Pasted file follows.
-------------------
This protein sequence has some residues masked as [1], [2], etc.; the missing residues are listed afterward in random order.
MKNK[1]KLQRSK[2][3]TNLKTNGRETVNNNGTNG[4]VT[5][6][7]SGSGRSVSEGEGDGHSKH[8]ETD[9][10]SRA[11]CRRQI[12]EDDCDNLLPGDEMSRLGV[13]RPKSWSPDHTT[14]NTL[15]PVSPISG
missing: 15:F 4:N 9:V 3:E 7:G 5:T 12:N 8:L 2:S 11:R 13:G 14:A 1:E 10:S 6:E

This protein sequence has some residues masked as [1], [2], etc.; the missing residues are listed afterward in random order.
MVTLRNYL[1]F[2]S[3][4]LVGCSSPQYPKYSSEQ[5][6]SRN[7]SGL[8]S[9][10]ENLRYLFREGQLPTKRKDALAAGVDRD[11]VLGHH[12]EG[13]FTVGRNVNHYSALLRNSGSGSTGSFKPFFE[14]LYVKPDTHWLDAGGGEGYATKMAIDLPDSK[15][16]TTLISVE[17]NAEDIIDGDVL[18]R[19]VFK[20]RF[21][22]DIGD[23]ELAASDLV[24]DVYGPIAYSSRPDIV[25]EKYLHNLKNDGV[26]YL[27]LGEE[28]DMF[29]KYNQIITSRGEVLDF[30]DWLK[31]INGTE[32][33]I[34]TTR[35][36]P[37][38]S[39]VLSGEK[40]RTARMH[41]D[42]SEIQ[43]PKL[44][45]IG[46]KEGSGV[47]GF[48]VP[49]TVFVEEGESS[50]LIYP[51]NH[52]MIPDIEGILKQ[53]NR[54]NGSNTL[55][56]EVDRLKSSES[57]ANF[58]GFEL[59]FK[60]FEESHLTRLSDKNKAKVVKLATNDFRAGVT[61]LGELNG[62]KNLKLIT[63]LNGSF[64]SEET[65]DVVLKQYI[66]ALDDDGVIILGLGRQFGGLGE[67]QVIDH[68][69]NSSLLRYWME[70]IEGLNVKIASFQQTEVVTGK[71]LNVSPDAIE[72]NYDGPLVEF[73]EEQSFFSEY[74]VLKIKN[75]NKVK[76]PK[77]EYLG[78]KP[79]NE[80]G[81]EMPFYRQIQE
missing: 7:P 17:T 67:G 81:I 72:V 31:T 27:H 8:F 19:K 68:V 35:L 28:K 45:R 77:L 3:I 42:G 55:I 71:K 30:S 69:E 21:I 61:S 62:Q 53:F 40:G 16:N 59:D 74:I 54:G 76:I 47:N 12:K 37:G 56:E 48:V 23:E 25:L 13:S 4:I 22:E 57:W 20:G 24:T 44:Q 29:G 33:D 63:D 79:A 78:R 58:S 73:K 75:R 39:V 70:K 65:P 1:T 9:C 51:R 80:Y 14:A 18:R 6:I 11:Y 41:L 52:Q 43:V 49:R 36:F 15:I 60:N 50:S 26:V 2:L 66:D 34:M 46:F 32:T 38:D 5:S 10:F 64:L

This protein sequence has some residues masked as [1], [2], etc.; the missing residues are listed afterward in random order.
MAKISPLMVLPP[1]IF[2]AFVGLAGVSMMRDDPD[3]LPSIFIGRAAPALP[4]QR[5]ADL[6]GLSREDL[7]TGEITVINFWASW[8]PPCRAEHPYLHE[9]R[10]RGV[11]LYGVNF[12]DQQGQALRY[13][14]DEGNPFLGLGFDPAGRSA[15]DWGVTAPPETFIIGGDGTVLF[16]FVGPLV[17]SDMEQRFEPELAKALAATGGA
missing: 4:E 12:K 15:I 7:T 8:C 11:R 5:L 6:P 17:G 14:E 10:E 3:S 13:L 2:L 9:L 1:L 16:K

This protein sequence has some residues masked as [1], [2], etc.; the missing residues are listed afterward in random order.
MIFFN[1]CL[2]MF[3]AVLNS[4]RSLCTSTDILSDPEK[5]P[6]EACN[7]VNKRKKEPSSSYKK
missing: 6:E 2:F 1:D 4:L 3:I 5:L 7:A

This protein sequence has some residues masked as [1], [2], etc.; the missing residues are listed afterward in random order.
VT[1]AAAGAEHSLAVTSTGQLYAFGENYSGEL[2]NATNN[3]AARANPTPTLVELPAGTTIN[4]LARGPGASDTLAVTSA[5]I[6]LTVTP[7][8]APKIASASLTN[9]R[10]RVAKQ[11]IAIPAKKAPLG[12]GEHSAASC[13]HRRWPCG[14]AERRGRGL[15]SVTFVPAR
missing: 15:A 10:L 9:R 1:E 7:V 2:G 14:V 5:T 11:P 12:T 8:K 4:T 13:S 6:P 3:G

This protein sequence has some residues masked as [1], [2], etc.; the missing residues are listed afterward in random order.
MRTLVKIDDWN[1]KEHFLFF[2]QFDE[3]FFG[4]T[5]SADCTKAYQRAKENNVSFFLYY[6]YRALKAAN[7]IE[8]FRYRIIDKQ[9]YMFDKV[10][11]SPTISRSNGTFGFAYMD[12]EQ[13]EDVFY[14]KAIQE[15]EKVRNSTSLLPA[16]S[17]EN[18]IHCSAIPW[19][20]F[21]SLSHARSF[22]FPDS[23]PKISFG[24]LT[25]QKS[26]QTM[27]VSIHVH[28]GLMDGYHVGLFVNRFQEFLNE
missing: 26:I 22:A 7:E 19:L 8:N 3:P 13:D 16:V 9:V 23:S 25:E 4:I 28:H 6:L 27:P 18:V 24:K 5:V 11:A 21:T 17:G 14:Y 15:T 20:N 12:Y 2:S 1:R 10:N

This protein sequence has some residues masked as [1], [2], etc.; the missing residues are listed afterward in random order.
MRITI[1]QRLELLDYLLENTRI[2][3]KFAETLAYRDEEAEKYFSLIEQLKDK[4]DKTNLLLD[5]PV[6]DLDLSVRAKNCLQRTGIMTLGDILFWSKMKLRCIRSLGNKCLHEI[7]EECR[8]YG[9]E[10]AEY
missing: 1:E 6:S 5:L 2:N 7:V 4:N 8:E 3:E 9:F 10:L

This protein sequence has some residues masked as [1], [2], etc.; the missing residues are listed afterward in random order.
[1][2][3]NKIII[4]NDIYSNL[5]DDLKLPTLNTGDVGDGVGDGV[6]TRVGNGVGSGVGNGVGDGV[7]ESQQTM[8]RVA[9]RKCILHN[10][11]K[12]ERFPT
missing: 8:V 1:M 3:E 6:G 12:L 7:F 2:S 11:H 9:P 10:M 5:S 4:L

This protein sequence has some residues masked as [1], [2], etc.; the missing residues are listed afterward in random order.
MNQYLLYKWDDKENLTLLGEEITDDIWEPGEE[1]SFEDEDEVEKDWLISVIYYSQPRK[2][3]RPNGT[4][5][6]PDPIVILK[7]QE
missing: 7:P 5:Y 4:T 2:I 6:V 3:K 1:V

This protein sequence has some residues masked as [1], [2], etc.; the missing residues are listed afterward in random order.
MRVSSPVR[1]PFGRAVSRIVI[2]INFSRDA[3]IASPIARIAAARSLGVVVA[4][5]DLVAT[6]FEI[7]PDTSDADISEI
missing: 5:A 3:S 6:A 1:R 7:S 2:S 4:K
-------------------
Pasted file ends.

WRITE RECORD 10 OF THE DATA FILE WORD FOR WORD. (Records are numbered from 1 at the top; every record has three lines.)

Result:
This protein sequence has some residues masked as [1], [2], etc.; the missing residues are listed afterward in random order.
MRVSSPVR[1]PFGRAVSRIVI[2]INFSRDA[3]IASPIARIAAARSLGVVVA[4][5]DLVAT[6]FEI[7]PDTSDADISEI
missing: 5:A 3:S 6:A 1:R 7:S 2:S 4:K